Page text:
Business / Economy

Manufacturing under lingering pressure

By Chen Jia (China Daily) Updated: 2014-04-02 08:33

 Manufacturing under lingering pressure

Li Yi / China Daily

The official rise went against the HSBC Holding Plc's manufacturing PMI, which sampled small and medium-sized enterprises.

On Tuesday, the HSBC PMI showed a more pessimistic picture in March. The figure slipped to 48 from 48.5 in February, indicating that business conditions in the manufacturing sector deteriorated for the third consecutive month.

This deterioration was the strongest since July 2013, with sharp declines in output and new orders. It reflected the fact businesses have started to cut workforce numbers and purchasing activity amid a gloomy outlook, according to the HSBC report.

Manufacturing under lingering pressure

Manufacturing under lingering pressure

"The difference between HSBC's and the official PMI could be attributed to the fact that the HSBC PMI covers mainly small enterprises which are suffering more in the current slowdown," said Lu Ting, chief China economist with Bank of America Merrill Lynch.

One factor behind the slowdown is the government's anti-pollution campaign, which has shut down numerous small steel and cement mills, he said, adding that rising labor costs also squeezed many small businesses.

Qu Hongbin, chief economist in China and the joint head of Asian economic research at HSBC, said the figure confirmed the weakness of domestic demand conditions. "This implies that the first quarter GDP growth is likely to have fallen below the annual growth target of 7.5 percent."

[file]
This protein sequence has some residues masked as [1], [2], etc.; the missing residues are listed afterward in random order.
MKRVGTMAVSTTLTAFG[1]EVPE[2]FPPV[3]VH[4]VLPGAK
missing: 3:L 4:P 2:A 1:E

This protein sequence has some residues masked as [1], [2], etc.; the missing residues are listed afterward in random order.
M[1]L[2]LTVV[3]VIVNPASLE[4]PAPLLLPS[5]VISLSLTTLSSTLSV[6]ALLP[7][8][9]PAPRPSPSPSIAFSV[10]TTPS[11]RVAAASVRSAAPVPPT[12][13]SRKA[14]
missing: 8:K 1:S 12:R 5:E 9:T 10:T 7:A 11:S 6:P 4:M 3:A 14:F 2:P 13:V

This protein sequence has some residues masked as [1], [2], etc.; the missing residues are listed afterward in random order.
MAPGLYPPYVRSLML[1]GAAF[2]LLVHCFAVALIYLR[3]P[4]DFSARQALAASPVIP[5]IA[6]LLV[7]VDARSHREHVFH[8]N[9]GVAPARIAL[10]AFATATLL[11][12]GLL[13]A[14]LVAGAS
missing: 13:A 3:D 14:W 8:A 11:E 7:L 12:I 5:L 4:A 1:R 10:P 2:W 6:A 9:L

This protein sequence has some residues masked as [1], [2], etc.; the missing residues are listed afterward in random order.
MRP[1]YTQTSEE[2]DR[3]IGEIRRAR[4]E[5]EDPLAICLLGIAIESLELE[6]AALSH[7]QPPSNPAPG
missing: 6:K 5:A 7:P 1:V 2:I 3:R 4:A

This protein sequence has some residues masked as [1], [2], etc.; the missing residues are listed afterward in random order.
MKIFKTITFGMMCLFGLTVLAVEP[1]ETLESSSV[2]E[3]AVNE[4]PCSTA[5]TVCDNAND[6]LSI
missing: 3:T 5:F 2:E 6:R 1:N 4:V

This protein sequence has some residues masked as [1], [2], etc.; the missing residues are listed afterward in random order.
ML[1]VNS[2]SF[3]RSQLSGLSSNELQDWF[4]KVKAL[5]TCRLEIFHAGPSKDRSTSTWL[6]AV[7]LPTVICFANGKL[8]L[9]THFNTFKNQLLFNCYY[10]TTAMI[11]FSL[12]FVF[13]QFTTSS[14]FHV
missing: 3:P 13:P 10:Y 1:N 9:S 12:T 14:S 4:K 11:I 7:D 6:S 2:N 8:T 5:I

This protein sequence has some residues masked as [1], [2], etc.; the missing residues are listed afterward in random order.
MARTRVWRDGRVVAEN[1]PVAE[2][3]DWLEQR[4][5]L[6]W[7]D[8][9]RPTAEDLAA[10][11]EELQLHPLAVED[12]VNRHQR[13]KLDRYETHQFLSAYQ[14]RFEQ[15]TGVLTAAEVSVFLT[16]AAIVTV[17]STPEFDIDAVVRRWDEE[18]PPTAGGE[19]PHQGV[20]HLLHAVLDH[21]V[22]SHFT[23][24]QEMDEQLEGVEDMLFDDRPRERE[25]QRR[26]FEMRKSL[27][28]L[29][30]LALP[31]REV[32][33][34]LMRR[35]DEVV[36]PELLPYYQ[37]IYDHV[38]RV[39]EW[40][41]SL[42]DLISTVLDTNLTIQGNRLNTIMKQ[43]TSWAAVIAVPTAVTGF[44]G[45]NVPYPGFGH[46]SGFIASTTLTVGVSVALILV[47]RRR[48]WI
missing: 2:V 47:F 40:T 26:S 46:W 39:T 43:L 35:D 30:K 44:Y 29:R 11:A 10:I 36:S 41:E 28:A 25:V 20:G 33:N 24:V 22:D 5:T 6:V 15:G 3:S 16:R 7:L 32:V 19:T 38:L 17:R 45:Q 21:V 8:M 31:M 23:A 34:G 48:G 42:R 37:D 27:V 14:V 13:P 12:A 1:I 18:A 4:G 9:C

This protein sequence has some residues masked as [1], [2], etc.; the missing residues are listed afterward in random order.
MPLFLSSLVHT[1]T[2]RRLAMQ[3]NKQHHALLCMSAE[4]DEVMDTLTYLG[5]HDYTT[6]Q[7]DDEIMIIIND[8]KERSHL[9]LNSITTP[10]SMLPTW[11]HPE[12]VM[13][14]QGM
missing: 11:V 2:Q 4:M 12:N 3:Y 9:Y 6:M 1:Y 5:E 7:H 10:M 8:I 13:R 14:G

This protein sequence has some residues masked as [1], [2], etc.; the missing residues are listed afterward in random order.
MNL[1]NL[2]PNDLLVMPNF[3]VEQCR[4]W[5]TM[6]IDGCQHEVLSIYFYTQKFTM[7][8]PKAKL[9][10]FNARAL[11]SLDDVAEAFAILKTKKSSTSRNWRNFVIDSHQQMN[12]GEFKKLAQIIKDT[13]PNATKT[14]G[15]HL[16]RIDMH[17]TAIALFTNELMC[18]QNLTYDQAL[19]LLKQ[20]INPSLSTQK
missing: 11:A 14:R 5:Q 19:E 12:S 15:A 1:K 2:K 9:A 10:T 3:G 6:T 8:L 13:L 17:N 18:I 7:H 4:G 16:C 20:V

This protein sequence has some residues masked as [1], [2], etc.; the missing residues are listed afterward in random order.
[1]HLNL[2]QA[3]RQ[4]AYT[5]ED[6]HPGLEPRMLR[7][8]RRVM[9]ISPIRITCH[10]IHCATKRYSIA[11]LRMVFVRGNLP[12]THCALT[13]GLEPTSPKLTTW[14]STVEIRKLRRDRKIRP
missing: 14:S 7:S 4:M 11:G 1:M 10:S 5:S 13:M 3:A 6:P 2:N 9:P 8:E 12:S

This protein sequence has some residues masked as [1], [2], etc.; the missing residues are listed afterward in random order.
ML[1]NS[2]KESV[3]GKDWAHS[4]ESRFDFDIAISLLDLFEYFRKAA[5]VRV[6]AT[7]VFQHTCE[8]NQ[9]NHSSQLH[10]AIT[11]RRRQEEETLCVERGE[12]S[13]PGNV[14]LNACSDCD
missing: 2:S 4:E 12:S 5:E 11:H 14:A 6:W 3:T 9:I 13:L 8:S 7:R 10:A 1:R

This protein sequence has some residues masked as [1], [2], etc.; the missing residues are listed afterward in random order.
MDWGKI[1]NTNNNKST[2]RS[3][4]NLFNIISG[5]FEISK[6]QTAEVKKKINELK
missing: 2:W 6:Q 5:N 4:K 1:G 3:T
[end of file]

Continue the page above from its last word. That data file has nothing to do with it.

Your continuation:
It may lead to a fine-tuning policy soon to stabilize growth, he said.

Premier Li Keqiang said last week when he visited Northeast China's Liaoning province that the government has policies ready to counter any volatility this year, as well as the capability to maintain growth within a "reasonable range", - that is, a GDP growth rate around 7.5 percent this year.

A report from the Bank of Communications Co Ltd lowered its first quarter GDP prediction to 7.3 percent from 7.6 percent, as both domestic and external demand shrank quickly against the last three months of 2013.

Poor export figures, slowing fixed-asset investment and weak industrial production will add to pressure on the economy, said Lian Ping, chief economist at the bank. "If there is no fine-tuning policy to support growth in the short term, it is uncertain we will see a rebound in the second quarter."

He said that in March the year-on-year growth rate of industrial output may have accelerated to 9 percent from 8.6 percent during January and February, adding fixed-asset investment was likely to have increased by 18.5 percent from January to March, compared with 17.9 percent in the first two months of the year.

Xinhua contributed to this story.


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